Does Teletherapy Really Work? What Research Says About Online Therapy

Mental Health and Wellness
Does Teletherapy Really Work? What Research Says About Online Therapy

In early 2020, when the COVID-19 virus took hold in the United States, the need for online therapy became immediate. Not did in-person services become suddenly unsafe, but the country also experienced a spike in the need for mental health services. Social isolation, fears about the virus, people getting sick, and the economic downturn all continue to contribute to high rates of mental health issues.

 

Although many people have turned to this teletherapy for help, others remain skeptical. Understandably, you may wonder if online therapy could really work as well as in-office visits. We dug into the latest research on telehealth and mental health to help you make the best decision for your needs.

What is Teletherapy?

In teletherapy, or online therapy, patients and licensed therapists connect via the internet rather than in person. Typically, online therapy takes utilizes online video chats with a licensed therapist. However, some therapists offer therapy through text-only messages or voice-only calls. Because most of the research focuses on how well video-based online therapy works, we have concentrated on that service here. Importantly, video sessions mirror the environment of in-person therapy most closely.

Online Therapy for Specific Conditions in Adults

Researchers have looked into the effects of telehealth on many types of mental health conditions.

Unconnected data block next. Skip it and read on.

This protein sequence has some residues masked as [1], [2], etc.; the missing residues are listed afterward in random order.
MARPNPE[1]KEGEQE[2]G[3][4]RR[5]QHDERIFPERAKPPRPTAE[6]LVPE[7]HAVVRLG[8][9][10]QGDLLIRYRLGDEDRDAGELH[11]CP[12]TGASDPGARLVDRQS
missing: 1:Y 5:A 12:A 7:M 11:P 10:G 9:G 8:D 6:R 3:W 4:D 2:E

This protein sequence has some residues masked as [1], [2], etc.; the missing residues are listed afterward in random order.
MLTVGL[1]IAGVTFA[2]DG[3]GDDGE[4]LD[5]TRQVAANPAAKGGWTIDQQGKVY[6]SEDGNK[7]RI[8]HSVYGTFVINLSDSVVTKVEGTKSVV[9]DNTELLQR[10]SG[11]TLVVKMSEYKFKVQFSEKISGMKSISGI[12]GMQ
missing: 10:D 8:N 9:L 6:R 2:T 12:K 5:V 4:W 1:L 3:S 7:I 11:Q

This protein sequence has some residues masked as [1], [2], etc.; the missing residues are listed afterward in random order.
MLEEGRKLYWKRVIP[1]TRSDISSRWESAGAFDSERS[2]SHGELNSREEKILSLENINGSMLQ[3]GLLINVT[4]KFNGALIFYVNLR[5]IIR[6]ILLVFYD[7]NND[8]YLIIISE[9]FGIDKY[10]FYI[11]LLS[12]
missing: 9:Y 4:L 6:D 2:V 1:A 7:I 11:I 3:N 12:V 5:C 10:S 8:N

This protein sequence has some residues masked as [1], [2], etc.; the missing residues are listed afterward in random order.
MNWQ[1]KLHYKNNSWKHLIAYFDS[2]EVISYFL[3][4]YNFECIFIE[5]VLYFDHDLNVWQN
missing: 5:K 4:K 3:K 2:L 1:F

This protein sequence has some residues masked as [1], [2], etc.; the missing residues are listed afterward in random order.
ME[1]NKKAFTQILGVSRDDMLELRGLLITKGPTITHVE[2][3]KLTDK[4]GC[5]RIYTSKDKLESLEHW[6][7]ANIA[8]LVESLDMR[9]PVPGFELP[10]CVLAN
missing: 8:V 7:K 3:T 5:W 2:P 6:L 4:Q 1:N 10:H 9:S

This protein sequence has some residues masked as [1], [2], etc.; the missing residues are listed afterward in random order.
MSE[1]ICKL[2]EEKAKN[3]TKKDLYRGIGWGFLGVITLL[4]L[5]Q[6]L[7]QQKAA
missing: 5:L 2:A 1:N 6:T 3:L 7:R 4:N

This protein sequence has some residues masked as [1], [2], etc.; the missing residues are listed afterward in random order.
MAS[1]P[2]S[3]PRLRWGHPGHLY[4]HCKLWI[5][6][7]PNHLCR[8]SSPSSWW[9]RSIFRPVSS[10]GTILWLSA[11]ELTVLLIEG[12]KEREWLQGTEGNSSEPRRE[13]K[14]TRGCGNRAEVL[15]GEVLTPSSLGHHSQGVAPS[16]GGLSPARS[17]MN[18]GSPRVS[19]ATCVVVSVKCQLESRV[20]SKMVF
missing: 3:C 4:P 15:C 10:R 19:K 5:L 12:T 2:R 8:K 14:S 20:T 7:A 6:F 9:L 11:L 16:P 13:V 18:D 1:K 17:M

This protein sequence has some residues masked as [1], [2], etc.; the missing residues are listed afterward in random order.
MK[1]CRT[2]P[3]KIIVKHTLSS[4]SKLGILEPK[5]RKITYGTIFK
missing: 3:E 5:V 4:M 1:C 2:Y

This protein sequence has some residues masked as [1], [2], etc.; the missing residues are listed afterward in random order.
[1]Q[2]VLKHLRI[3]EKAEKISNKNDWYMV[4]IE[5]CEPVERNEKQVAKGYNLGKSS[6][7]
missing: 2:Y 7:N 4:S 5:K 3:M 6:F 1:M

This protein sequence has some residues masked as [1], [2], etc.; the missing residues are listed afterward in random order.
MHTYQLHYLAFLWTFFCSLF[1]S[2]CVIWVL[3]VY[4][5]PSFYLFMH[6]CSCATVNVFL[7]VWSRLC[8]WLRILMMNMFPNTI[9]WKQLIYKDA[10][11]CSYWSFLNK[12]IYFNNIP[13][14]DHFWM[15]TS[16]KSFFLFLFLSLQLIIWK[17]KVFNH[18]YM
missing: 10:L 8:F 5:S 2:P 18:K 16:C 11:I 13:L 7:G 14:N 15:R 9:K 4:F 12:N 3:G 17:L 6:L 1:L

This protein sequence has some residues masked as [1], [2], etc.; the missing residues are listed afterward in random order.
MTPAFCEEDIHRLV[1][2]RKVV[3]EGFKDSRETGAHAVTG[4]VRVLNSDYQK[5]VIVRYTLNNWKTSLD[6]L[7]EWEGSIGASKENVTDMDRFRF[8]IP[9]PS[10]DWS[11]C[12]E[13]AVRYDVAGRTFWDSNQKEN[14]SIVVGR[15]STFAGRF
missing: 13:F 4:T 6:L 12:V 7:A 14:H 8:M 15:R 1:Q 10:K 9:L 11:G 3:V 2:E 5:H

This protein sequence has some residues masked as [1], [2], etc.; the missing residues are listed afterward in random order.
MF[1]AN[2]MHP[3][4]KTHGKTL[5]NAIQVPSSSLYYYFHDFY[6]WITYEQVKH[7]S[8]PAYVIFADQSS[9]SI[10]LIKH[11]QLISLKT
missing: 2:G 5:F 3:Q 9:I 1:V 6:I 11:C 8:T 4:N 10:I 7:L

• Online Cognitive Behavioral Therapy (CBT) for Depression: Research in the Journal of Affective Disorders found that eight weeks of CBT is equally effective in treating depression for both online and in-person patients. The study also found that online patients still felt better three months after treatment ended, but participants who received in-person CBT did not.
  • Online CBT for Anxiety Disorders: Researchers published a meta-analysis in the Journal of Anxiety Disorders in which they looked at results from 64 relevant studies. These studies investigated whether online CBT was effective for a variety of anxiety disorders and depression. The researchers concluded that online CBT is as effective as in-person CBT at treating these disorders.
  • Telehealth for Post-Traumatic Stress Disorder (PTSD): PTSD is unlike other anxiety disorders and requires specially tailored treatment plans. In Volume 14 of the Current Opinion in Psychology, six PTSD treatment experts review the efficacy of telehealth for such patients. Based on the available evidence, the experts conclude that various telehealth tools can be part of a more comprehensive care plan for some patients with PTSD, while other patients may benefit from online-only treatment. However, they also note that online PTSD treatment does not yet meet its full potential.
  • Online Screening and Treatment for Perinatal Mental Health: Writers of the textbook Women’s Mental Health compiled research on the efficacy of telehealth in screening perinatal women for mental health conditions and treating those conditions when they are present. They assert that online screening and treatment are as effective as in-person counterparts. Furthermore, online tools help pregnant women manage their own health, which is a strong preference for many.

How Online Therapy Can Work for You

 

Based on these findings and more, it seems clear that telehealth can play an important role in recovery for many people. However, more and better research is still needed to know how patients with less-common disorders fare with online therapy. In general, it’s believed that when given the choice between online therapy and no treatment at all, online therapy is the healthier choice.

 

Of course, what works for one patient may not work for you. Each person we see is unique and deserves a care plan that is tailored to their needs. That’s why we offer both in-person and online appointments. Book your appointment now and get mental health care the way you need it.